Beethoven's Ninth Symphony was premiered (1824) at the Kärntnerthor Theater in Vienna when one Sedlatzek, who played a G-foot panaulon, was principal flutist. Sedlatzek later moved to England and Rockstro tells us that

The well-known Sedlatzek played on a flute of this kind [with a G-foot] made by Koch.... It is said that on one occasion only, Sedlatzek succeeded in sounding the g, and that he was so delighted at this unexpected success that he stood the flute up in a corner and saluted it with a profound obeisance.

Cesare Ciardi (1818–1877) spent most of his career in St. Petersburg. John Finn wrote that

A good many years ago he came to this country [England] and when brought before Rudall he produced a cracked old boxwood instrument upon which he commenced to play with such clear, beautiful tone, faultless elegance and taste that Rudall...declared to that ardent amateur, Walter Scott Broadwood, that "he is fit to play before a chorus of angels!"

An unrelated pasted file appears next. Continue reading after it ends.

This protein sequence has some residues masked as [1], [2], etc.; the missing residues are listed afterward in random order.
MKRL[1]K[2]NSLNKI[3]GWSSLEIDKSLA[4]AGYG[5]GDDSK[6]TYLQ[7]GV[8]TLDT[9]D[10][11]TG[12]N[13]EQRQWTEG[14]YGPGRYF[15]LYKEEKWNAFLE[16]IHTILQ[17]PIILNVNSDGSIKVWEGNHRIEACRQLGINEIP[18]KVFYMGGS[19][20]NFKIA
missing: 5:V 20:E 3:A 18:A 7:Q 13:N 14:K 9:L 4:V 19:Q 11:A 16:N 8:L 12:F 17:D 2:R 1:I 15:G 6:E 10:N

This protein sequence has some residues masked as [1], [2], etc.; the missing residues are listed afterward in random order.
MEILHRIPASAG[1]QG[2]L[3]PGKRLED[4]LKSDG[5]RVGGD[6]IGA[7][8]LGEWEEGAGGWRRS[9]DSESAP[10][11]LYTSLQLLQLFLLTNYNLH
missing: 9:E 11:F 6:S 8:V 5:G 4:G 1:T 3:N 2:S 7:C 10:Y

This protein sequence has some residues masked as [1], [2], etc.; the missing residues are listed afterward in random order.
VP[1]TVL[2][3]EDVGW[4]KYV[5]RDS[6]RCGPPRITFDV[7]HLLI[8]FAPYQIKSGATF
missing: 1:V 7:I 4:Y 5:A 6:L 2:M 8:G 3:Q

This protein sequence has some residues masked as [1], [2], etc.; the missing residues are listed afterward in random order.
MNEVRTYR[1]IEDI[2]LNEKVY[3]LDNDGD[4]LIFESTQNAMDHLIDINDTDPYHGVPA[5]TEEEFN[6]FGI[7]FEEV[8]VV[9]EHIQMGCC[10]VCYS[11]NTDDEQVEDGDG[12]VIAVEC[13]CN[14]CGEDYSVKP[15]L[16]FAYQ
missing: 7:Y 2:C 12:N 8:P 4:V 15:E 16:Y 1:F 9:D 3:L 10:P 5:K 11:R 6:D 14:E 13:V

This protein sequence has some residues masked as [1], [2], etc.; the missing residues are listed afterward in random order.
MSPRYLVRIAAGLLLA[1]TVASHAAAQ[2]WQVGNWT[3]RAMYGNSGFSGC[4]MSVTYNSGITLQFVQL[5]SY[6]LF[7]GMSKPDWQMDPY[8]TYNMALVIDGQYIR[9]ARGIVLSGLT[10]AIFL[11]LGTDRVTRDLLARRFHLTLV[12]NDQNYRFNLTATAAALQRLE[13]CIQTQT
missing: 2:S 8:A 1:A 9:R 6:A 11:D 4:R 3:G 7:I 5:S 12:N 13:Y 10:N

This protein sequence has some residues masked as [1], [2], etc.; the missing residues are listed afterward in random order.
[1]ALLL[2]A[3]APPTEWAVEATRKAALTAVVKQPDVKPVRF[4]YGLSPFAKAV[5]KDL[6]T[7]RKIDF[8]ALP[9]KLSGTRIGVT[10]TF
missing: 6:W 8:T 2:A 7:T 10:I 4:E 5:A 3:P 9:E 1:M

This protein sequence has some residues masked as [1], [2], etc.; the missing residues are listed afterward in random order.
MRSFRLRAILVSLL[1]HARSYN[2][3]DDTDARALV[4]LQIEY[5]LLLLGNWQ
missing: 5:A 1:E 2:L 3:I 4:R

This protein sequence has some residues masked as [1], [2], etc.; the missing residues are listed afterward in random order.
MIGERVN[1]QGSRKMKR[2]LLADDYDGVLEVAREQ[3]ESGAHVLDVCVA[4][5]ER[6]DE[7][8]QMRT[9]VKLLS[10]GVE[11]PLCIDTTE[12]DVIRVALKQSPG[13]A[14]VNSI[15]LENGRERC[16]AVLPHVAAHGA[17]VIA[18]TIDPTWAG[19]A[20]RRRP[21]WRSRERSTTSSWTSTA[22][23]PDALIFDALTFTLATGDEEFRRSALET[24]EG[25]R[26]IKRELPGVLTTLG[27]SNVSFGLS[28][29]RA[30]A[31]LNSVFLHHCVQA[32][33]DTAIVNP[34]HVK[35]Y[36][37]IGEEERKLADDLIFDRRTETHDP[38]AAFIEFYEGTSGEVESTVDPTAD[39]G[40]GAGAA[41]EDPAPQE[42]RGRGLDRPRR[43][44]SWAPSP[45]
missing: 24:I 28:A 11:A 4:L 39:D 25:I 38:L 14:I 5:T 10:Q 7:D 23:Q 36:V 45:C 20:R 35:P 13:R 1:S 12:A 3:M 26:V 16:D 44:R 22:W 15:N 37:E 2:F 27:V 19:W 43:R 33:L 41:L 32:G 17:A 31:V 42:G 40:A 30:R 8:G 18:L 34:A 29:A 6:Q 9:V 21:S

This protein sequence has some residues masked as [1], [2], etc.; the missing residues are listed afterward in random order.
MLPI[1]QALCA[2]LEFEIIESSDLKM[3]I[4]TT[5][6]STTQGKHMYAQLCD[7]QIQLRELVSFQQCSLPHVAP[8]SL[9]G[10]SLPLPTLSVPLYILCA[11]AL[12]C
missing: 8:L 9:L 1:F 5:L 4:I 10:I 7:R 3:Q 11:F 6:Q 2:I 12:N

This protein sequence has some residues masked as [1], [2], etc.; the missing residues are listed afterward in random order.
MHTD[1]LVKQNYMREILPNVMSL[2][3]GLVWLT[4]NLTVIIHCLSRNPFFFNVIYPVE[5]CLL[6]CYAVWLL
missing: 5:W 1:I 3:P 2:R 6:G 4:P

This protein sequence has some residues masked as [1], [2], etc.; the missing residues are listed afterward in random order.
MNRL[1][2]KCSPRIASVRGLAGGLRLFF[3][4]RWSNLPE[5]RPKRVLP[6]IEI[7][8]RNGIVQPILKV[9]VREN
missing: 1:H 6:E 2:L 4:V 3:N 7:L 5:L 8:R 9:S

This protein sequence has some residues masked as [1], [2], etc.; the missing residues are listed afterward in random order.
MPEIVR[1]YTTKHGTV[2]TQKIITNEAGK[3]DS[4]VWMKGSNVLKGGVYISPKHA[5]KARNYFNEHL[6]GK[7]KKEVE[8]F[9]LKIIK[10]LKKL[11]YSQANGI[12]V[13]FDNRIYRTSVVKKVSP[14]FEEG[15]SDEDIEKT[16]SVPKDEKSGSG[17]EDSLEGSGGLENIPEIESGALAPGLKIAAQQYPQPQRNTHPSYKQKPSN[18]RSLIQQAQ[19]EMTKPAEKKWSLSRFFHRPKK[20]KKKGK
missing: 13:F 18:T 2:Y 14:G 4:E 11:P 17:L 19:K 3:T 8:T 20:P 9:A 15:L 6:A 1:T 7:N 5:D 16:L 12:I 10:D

W. S. Broadwood describes the same incident and gives us the valuable information that Ciardi played a Viennese style instrument.
He played on an old wooden instrument by Koch (I think) of Vienna, with a crack down the head joint, which, as I remember, much excercised Mr. Rose [of the Rudall & Rose firm]...

Ferdinand Buchner (1825–1912) spent much of his career in Russia. According to De Lorenzo, "Buchner always played an old-style flute and preferred one of Vienna manufacture for his own particular uses".

After leaving the Vienna Conservatory in 1852, Adolf Terschak (1832–1901) became a touring virtuoso. Terschak is reported to have played a sixteen-key flute with a G-foot (a panaulon) made for him by J. Zeigler in Vienna in 1850 for his entire career.